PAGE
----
Proofing for Flexo and Packaging with Multi-color Profiles
By Ron Ellis

    Inkjet proofing has become the standard method of providing proofs in offset and other markets. However, inkjet has seen much lower adoption in the flexo market. Part of the reason for this is the flexo market’s reliance on spot colors blends rather than traditional CMYK separations. Traditional dot proofing methods and color recipes are still commonly used in flexo to accommodate custom colors and substrates. Dot proofing has practically been abandoned in the offset world, but it is because of this multi-color requirement that inkjet proofing in flexo is less prevalent than in other print methods.

    Many inkjet proofing configurations in flexo are simply CMYK proofing systems that printers have adapted to work with wide gamut color spaces. Because the color space of an Epson, for example, is often close to or large enough to the gamut a plant may be using, a printer will sometimes use a wide-gamut CMYK profile. In this scenario, the printer is using the proofing RIP’s CMYK capabilities along with the RIPs spot color libraries. Using a CMYK profile and a RIP’s spot color library rather than a multi-color profile may be adequate, but there are compromises to using this method, particularly in that it does not accurately predict the overprints of the spot colors.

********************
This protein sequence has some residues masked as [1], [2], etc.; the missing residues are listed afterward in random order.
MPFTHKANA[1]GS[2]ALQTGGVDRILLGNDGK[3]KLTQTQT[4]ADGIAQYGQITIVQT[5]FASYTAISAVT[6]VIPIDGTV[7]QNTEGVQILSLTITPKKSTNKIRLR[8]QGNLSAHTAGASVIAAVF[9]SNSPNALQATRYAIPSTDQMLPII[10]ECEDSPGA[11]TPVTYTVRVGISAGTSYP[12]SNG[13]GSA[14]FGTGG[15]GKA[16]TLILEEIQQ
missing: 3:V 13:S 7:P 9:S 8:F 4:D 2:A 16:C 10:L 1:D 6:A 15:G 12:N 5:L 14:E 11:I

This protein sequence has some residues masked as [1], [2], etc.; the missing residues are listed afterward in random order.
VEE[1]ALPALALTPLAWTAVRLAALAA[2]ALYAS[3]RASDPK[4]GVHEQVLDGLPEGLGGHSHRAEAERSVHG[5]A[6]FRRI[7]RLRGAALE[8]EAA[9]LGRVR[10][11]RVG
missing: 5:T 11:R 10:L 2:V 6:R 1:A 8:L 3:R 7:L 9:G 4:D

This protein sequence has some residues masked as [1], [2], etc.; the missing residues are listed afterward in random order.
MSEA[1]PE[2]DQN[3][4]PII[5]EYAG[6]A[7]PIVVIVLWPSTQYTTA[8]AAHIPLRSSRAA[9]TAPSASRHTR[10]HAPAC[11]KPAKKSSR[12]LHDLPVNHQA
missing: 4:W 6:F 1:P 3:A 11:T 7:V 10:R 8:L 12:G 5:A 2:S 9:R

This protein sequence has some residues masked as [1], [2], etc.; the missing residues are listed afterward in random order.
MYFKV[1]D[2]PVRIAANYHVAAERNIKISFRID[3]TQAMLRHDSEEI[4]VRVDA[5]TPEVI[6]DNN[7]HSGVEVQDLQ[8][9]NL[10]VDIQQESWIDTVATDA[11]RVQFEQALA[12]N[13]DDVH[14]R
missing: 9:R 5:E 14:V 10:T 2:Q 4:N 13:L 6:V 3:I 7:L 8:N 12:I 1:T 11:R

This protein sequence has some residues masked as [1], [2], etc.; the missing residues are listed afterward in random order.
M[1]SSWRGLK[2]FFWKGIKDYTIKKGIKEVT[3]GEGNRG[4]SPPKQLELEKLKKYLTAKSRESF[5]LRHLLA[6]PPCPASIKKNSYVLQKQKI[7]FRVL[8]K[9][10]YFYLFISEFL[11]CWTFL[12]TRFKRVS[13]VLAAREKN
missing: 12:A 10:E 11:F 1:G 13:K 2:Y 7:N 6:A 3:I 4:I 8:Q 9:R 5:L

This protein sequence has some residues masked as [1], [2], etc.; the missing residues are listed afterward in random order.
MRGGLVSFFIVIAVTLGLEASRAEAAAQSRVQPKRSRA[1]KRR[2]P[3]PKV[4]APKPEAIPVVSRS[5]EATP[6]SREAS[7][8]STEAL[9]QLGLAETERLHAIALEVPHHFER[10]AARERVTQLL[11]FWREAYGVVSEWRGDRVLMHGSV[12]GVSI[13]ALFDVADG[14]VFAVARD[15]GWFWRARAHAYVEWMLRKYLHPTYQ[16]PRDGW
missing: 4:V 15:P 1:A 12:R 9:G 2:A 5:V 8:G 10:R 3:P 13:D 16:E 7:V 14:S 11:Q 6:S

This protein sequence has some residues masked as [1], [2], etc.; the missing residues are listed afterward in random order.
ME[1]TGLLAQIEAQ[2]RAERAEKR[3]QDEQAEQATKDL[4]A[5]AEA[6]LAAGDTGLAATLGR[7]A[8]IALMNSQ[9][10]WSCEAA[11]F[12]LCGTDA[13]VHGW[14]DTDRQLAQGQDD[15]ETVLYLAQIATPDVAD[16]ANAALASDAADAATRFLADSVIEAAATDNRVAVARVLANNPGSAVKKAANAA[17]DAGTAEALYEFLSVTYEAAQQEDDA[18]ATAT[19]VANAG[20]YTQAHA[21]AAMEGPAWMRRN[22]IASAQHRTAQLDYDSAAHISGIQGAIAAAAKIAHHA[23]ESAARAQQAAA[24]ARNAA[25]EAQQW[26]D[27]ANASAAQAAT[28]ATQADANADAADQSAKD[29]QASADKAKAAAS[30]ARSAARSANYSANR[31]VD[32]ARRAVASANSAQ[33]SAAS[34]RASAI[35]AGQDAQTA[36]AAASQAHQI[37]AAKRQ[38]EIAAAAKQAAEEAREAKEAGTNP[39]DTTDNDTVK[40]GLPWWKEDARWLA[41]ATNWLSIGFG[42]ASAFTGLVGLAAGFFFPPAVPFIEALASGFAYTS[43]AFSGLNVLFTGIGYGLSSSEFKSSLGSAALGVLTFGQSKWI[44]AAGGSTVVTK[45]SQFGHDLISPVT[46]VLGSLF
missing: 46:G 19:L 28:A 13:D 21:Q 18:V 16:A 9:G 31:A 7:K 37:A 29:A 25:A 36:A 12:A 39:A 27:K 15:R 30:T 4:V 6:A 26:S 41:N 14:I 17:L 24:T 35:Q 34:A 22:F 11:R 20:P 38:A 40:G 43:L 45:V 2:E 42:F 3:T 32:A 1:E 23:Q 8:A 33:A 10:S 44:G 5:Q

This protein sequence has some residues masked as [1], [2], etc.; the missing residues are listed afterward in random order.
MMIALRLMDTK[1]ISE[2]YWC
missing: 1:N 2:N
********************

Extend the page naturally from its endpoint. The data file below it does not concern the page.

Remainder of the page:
The simulation of these overprints and spot blends is a major challenge. There is a method that offers the promise of better color fidelity while still maintaining a true multi--channel workflow. This method is based on using a multi-color ICC profile as well as a proofing system that supports multi-color profiles. Multi-color ICC proofing requires a multi-color ICC profile, as well as a proofing system that supports the multi-color ICC profile. Though it sounds straightforward, multi-color ICC proofing is not as simple as using a proofing system that supports spot colors. While many proofing systems support spot colors, and even the gradation of the spot colors, only a few proofing systems fully support multi-color profiles.

    A multi-color ICC profile is an ICC profile that characterizes a number of spot colors. This multi-color ICC profile not only contains the data characterizing the solids but also contains the overprints, mixes and tints of all the included colors. The multi-color ICC profile most familiar to many people is Pantone’s Hexachrome. This system is made up of cyan, magenta, yellow, black, orange and green. Many proofing systems support Hexachrome, but fewer support other combinations. A proofing system that fully supports multi-color should be able to support seven-color profiles, 10-color profiles, or other combinations of colors. A multi-color profile often contains colors that are ordered in the same sequence as the press, and may not even contain any traditional CMYK colors.

    When configured correctly a multi-color ICC proofing system can provide a much more accurate proof than other methods. By capturing the blends and mixtures of the spot colors used in the printing process, the proof can replicate color more accurately than traditional proofing methods. In addition, new inkjet proofers have a greater color gamut and are better suited to multi-color proofing than they have ever been in the past. A multi-color ICC profile can even be used with a plug-in to create optimized separations and in applications such as Adobe Photoshop CS4 and other applications that support multi-color ICC profiles.